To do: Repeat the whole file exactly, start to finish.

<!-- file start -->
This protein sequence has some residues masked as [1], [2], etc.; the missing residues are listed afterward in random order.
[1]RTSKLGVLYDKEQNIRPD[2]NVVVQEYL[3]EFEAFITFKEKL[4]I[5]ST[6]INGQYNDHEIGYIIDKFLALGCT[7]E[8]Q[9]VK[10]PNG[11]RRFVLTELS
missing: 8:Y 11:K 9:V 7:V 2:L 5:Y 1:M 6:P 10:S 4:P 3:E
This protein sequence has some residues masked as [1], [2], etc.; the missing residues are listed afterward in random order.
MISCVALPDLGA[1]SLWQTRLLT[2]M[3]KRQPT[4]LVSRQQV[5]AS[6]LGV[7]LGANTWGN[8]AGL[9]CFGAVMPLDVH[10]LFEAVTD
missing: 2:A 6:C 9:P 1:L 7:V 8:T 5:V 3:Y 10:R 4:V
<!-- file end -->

This protein sequence has some residues masked as [1], [2], etc.; the missing residues are listed afterward in random order.
[1]RTSKLGVLYDKEQNIRPD[2]NVVVQEYL[3]EFEAFITFKEKL[4]I[5]ST[6]INGQYNDHEIGYIIDKFLALGCT[7]E[8]Q[9]VK[10]PNG[11]RRFVLTELS
missing: 8:Y 11:K 9:V 7:V 2:L 5:Y 1:M 6:P 10:S 4:P 3:E
This protein sequence has some residues masked as [1], [2], etc.; the missing residues are listed afterward in random order.
MISCVALPDLGA[1]SLWQTRLLT[2]M[3]KRQPT[4]LVSRQQV[5]AS[6]LGV[7]LGANTWGN[8]AGL[9]CFGAVMPLDVH[10]LFEAVTD
missing: 2:A 6:C 9:P 1:L 7:V 8:T 5:V 3:Y 10:R 4:V